[3]  Mason v. CVS Health, 384 F. Supp. 3d 882, 891 (S.D. Ohio 2019).

[4]  Frankenmuth Mutual Insur. Co. v. Ohio Edison Co., No. 5:17CV2013, 2018 WL 9870044, at *2 (N.D. Ohio Oct. 9, 2018) (concluding “[a]lthough it is a very close call, the Court declines to exclude Churchwell’s expert opinions under Rule 702.”); In re E. I. du Pont de Nemours & Co. C-8 Pers. Injury Litig., No. 2:18-CV-00136, 2019 WL 6894069, at *2 (S.D. Ohio Dec. 18, 2019) (suggesting doubts should be resolved in favor of admissibility).

[5]  Rovid v. Graco Children’s Prod. Inc., No. 17-CV-01506-PJH, 2018 WL 5906075, at *13 (N.D. Cal. Nov. 9, 2018), app. dism’d, No. 19-15033, 2019 WL 1522786 (9th Cir. Mar. 7, 2019).

[6]  Alsadi v. Intel Corp., No. CV-16-03738-PHX-DGC, 2019 WL 4849482, at *4 -*5 (D. Ariz. Sept. 30, 2019).

[7]  Daubert v. Merrell Dow Pharms., Inc. 509 U.S. 579, 588 (1993).

[8]  In re ResCap Liquidating Trust Litig., No. 13-CV-3451 (SRN/HB), 2020 WL 209790, at *3 (D. Minn. Jan. 14, 2020) (“Courts generally support an attempt to liberalize the rules governing the admission of expert testimony, and favor admissibility over exclusion.”)(internal quotation omitted); Collie v. Wal-Mart Stores East, L.P., No. 1:16-CV-227, 2017 WL 2264351, at *1 (M.D. Pa. May 24, 2017) (“Rule 702 embraces a ‘liberal policy of admissibility’, under which it is preferable to admit any evidence that may assist the factfinder[.]”); In re Zyprexa Prod. Liab. Litig., 489 F. Supp. 2d 230, 282 (E.D.N.Y. 2007); Billone v. Sulzer Orthopedics, Inc., No. 99-CV-6132, 2005 WL 2044554, at *3 (W.D.N.Y. Aug. 25, 2005) (“[T]he Supreme Court has emphasized the ‘liberal thrust’ of Rule 702, favoring the admissibility of expert testimony.”).

[9]  Federal Rule of Evidence Rule 102 (“Purpose and Construction”) (emphasis added).

Practical Solutions for the Irreproducibility Crisis

March 3rd, 2020

I have previously praised the efforts of the National Association of Scholars (NAS) for its efforts to sponsor a conference on “Fixing Science: Practical Solutions for the Irreproducibility Crisis.” The conference was a remarkable event, with a good deal of diverse view points, civil discussion and debate, and collegiality.

The NAS has now posted a follow up to its conference, with a link to slide presentations, and to a You Tube page with videos of the presentations. The NAS, along with The Independent Institute, should be commended for their organizational efforts, and their transparency in making the conference contents available now to a wider audience.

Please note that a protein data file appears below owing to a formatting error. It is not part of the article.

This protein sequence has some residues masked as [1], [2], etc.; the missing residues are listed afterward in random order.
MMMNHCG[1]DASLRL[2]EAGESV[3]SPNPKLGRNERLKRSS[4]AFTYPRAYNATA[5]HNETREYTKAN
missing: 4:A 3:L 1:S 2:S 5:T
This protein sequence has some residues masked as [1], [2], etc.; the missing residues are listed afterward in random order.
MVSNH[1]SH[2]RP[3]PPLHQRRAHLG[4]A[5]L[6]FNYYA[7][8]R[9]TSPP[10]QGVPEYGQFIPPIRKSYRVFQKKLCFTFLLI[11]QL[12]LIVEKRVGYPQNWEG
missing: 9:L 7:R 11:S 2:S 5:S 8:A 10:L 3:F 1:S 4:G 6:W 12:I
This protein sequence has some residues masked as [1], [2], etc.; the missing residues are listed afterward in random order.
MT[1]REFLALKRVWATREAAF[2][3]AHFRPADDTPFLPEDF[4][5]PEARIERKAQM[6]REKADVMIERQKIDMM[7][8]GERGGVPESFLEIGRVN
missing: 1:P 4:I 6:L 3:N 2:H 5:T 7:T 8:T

The conference took place on February 7th and 8th, and I had the privilege of starting the event with my presentation, “Not Just an Academic Dispute: Irreproducible Scientific Evidence Renders Legal Judgments Unsafe”.

Some, but not all, of the interesting presentations that followed:

Tim Edgell, “Stylistic Bias, Selective Reporting, and Climate Science” (Feb. 7, 2020)

Patrick J. Michaels, “Biased Climate Science” (Feb. 7, 2020)

Daniele Fanelli, “Reproducibility Reforms if there is no Irreproducibility Crisis” (Feb. 8, 2020)

On Saturday, I had the additional privilege of moderating a panel on “Group Think” in science, and its potential for skewing research focus and publication:

Lee Jussim, “Intellectual Diversity Limits Groupthink in Scientific Psychology” (Feb. 8, 2020)

Mark Regnerus, “Groupthink in Sociology” (Feb. 8, 2020)

Michael Shermer, “Giving the Devil His Due” (Feb. 8, 2020)

Later on Saturday, the presenters turned to methodological issues, many of which are key to understanding ongoing scientific and legal controversies:

Stanley Young, “Prevention and Management of Acute and Late Toxicities in Radiation Oncology

James E. Enstrom, “Reproducibility is Essential to Combating Environmental Lysenkoism

Deborah Mayo, “P-Value ‘Reforms’: Fixing Science or Threats to Replication and Falsification?” (Feb. 8, 2020)

Ronald L. Wasserstein, “What Professional Organizations Can Do To Fix The Irreproducibility Crisis” (Feb. 8, 2020)

Louis Anthony Cox, Jr., “Causality, Reproducibility, and Scientific Generalization in Public Health” (Feb. 8, 2020)

David Trafimow, “What Journals Can Do To Fix The Irreproducibility Crisis” (Feb. 8, 2020)

David Randall, “Regulatory Science and the Irreproducibility Crisis” (Feb. 8, 2020)